Preadolescent children, ones in middle school, often want to be helpful as this is an “industrious stage” of development. When they are given a task, one that is matched for their ability, they tap into a sense of agency that is helpful in developing a healthy self-esteem. Jim was limited from doing physical activity after his surgery for colon cancer, which was disappointing because he had always been the one to build the sets for his 12-year-old daughter Judy’s school plays. While Jim was not able to do any of the construction himself, he was able to find a handy neighbor who was appreciative of the chance to build the set and make a little extra money. Judy and her school friends enjoyed working with the neighbor, and Jim was able to assist with the designs. Jim was especially proud to see Judy acknowledged in the play’s program as one of the set designers for the production, and when she took a bow on stage, she pointed to her dad in the audience. “Even though cancer slowed me down for now, it did not stop me from appreciating Judy and encouraging her to carry on with the play.”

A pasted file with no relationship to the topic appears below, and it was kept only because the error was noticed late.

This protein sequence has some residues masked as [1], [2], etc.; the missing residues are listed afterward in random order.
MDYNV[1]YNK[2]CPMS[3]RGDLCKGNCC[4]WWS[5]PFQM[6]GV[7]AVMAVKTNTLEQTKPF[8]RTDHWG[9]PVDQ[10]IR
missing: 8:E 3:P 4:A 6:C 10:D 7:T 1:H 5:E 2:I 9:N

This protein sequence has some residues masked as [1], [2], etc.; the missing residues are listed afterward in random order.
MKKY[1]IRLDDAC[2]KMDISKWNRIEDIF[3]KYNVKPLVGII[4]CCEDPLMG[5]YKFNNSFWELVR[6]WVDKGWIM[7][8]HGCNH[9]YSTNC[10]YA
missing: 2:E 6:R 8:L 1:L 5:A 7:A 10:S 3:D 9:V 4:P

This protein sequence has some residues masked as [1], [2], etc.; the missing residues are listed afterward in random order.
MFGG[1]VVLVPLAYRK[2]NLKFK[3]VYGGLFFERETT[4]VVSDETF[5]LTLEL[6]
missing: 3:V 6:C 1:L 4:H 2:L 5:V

Teens are tricky (no news flash there), and their reaction to cancer will vary depending on the teen’s personality, as well as by the day and maybe even the hour of the day. Fortunately, the same principles apply to manage teens as with children of other ages; provide a caring environment, explain things on their level (answer questions clearly as possible but not too detailed), and let them help as they are willing and able. Let them hang out with friends, even if the timing is not ideal (the day you get home from the hospital). They are likely to circle back home, and be attentive to a parent with cancer, when they are ready. Jane, the woman with 2 high school age sons, took this advice and gave herself permission to tell the boys her diagnosis and treatment plan. She had information available from a trusted group (Lymphoma and Leukemia Society) to share if they wanted to read more, and offered to let them meet her oncologist if they wanted. “I am doing everything I can to manage cancer, and be healthy, which is reasonable for them to know and see.” With specific instruction, the boys did a bit more picking up at home, cooked a couple dinners, and asked for rides to games from friends. “I know that when I take care of family I don’t think of them as a burden, so why should I consider myself one? Shoot, they probably feel good about contributing!” said Jane. While not all kids are going to be able to help in a way you may hope for, asking for specific help, small tasks on certain days, is reasonable.